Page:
With the growing prevalence of limited liability companies, notable general partnership decisions become fewer and further between with each passing year.
A common fact pattern in which increasingly rare general partnership decisions continue to arise is family general partnerships founded decades ago by prior generations, with the current younger generation of partners, often siblings or cousins, finding themselves unwilling or unable to agree either upon a new entity structure (i.e., conversion to an LLC), or to disposition of the entity’s assets (i.e., sale to a third party).
In the absence of an agreement to the contrary, New York law imposes a requirement of unanimity upon either decision.
Inability to Achieve Unanimity Begets Conflict
Section 1006 (c) of the Limited Liability Company Law provides that a general-partnership-to-LLC-conversion “must be approved by all of the partners of the partnership. . . .” Noncompliance with the statute renders an attempted conversion “ineffective” (Miller v Ross, 43 AD3d 730 [1st Dept 2007]).
Likewise, Section 20 (c) (3) of the Partnership Law provides that “less than all the partners have no authority” to “[d]o any . . . act which would make it impossible to carry on the ordinary business of the partnership.” Cases applying Partnership Law § 20 (c) (3) hold that sale of a single real estate asset owned by a general partnership would make it impossible to carry on the business of the partnership, causes the partnership’s dissolution by operation of law, and therefore, requires unanimity, lack of which renders the attempted sale “null and void” (Camuso v Brooklyn Portfolio, LLC, 164 AD3d 739 [2d Dept 2018]).
The unanimity requirement for either of these important strategic transactions can make it exceedingly difficult to find a path forward if just one general partner withholds consent. It is, in fact, a recipe for deadlock.
The flipside of the unanimity requirement is that – at least in theory – partners of a general partnership at-will are free to disassociate from one another at any time without liability, which causes the entity’s dissolution by operation of law, after which the entity is supposed to liquidate its assets as part of its wind up.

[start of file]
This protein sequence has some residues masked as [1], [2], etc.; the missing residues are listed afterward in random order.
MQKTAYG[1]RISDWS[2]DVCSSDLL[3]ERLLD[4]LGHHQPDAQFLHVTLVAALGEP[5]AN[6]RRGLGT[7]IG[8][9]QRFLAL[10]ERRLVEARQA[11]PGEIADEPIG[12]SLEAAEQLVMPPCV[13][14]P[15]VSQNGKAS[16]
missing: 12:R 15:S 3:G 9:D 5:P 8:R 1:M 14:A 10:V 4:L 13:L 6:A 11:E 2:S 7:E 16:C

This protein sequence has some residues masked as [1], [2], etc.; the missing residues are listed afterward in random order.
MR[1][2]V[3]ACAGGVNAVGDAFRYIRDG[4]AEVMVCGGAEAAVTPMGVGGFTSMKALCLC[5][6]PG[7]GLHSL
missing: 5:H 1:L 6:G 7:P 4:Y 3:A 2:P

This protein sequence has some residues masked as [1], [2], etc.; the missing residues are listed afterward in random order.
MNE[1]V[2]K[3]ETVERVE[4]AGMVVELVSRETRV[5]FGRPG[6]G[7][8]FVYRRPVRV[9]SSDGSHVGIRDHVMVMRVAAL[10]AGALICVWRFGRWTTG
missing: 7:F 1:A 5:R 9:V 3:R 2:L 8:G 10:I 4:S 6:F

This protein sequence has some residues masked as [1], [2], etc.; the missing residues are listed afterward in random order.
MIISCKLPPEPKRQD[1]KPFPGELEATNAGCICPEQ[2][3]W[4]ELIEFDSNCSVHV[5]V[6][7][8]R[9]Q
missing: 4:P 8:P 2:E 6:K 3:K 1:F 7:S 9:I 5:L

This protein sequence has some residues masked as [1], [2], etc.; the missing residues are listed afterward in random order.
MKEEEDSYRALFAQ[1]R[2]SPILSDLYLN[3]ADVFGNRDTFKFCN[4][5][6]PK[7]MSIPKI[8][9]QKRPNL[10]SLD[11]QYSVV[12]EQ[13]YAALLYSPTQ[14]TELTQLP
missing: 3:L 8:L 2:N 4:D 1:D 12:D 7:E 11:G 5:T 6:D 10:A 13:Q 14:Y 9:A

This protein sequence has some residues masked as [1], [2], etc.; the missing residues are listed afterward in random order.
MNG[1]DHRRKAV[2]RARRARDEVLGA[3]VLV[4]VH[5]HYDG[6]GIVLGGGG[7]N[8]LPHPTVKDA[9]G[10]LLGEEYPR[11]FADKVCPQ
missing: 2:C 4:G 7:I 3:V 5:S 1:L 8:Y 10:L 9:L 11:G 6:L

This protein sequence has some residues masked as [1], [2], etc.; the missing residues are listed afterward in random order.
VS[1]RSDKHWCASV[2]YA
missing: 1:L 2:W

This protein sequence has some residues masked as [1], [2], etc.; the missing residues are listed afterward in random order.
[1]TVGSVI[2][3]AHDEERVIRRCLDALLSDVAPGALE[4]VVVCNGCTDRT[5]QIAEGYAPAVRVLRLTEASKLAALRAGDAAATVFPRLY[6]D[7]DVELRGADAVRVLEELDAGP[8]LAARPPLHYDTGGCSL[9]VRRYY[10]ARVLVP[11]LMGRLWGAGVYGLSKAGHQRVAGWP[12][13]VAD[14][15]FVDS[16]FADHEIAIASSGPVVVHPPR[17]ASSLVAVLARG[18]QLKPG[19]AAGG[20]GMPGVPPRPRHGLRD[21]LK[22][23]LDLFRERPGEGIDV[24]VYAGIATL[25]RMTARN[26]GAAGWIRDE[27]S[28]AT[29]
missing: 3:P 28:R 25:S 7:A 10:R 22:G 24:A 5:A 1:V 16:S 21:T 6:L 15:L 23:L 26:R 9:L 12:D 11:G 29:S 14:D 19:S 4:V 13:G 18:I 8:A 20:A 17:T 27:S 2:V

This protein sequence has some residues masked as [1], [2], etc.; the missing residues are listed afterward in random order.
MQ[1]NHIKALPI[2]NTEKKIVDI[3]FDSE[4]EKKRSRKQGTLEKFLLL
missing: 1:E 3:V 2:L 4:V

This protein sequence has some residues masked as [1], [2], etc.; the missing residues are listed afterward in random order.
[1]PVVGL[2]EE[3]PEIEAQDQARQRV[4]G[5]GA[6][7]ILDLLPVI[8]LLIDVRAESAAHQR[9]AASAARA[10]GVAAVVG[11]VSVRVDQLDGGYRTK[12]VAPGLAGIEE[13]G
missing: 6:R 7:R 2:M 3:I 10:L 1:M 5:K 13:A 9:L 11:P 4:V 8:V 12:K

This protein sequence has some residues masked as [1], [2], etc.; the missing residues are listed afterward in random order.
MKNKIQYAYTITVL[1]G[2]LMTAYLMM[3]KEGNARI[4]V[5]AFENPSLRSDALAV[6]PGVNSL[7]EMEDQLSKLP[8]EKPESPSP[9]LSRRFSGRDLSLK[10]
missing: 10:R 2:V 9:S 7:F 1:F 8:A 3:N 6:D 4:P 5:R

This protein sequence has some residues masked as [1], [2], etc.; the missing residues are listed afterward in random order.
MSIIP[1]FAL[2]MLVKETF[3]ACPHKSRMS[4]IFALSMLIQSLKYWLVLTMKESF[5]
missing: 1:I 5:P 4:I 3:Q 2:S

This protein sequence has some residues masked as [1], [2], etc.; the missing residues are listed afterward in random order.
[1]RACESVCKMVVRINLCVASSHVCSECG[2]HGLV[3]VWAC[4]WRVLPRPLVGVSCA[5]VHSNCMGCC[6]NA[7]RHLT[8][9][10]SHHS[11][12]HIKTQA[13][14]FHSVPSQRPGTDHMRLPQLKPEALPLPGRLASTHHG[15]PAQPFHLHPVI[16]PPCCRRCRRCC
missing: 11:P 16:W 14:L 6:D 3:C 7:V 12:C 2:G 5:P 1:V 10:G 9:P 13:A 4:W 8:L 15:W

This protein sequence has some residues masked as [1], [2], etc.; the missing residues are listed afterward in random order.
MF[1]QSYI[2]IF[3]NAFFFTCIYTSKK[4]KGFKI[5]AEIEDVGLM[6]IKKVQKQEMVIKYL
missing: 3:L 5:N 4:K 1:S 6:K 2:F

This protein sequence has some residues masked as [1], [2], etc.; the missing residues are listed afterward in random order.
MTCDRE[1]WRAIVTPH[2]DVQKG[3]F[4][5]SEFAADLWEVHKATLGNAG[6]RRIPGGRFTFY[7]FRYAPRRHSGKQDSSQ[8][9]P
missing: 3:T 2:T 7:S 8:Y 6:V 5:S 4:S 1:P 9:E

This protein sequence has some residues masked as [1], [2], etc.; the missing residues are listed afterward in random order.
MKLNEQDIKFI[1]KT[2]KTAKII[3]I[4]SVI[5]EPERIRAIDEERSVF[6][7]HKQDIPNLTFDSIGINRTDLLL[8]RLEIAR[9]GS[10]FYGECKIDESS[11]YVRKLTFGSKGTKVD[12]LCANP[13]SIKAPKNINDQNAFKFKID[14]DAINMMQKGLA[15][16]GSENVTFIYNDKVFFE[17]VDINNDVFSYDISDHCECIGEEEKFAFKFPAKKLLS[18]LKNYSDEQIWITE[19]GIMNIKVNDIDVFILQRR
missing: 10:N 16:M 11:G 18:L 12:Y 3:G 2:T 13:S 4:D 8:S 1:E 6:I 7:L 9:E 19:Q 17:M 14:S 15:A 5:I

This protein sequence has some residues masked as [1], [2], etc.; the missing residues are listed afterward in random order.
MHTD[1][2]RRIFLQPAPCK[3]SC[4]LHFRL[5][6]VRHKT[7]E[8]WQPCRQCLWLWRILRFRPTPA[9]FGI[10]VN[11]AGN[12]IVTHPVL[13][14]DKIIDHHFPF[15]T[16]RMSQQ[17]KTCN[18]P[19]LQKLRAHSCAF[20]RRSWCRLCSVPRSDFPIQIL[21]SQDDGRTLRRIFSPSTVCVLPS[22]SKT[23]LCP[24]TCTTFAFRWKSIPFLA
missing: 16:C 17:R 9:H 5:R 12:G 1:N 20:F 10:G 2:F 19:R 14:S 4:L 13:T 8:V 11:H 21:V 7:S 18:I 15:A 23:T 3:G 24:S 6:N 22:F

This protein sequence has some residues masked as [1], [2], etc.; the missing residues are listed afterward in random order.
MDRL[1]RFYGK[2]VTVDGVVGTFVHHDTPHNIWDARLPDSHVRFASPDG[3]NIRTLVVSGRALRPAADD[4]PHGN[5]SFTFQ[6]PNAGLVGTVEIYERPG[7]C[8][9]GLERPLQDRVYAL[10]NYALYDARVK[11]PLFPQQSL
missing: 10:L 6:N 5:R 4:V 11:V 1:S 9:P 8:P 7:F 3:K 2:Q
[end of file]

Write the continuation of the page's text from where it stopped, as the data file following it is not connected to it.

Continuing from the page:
I say “in theory” because in a lawsuit resulting in a recent decision by Brooklyn Commercial Division Justice Leon Ruchelsman, three sibling partners of a New York general partnership without a partnership agreement have found it exceedingly difficult – despite many years of litigation – to disassociate themselves from their antagonistic brother over their disagreement about what to do with the entity’s sole asset, an apartment building in Brooklyn.
All partners but one wanted to sell. The lone holdout, Arthur, refused. Litigation ensued. As the majority partners have learned to their immense frustration, breaking up – even in a general partnership at-will – can be hard to do.
A Tortured Litigation Path
In Matter of Rozof v Rozof, 2023 NY Slip Op 33125(U) [Sup Ct, Kings County Aug. 31, 2023]), Mark, Linda, and Judith first sued in 2016 in Nassau County Supreme Court for judicial supervision of the winding up of 391 1st Street Company following the death in 2011 of one general partner, their mother, Edna, and following the withdrawal of another general partner, Judith, just days before they commenced their lawsuit.
Former Nassau County Commercial Division Justice Stephen Bucaria denied Arthur’s motion to dismiss, but granted his motion to transfer venue to Kings County Supreme Court, where the proceeding apparently sat without a decision for three years.
No decision forthcoming, Mark, Linda, and Judith commenced a new proceeding in 2019 – essentially a duplicate of the one they commenced in 2016 – where the proceeding sat unbriefed (apparently due in part to settlement discussions) for three more years.
The Dismissal Motion
In late 2022, Arthur finally opposed and moved to dismiss the petition, arguing that his siblings “waived” judicial supervision of the winding up of the partnership because they acted, for all intents and purposes since Edna’s death in 2011, and since Judith’s withdrawal in 2016, as if the partnership continued post-dissolution. You can read Arthur’s affidavit and memorandum of law here and here. In response, the majority partners argued that continuation of the partnership business post-dissolution does not revive a dissolved entity. You can read Mark’s affidavit and accompanying memorandum of law here and here.
Neither side briefed the law of partnership reconstitution, Arthur devoting a mere three lines to the subject in his dismissal brief by quoting Partnership Law § 45 (2), which provides, “A continuation of the business by the partners or such of them as habitually acted therein during the term, without any settlement or liquidation of the partnership affairs, is prima facie evidence of a continuation of the partnership.”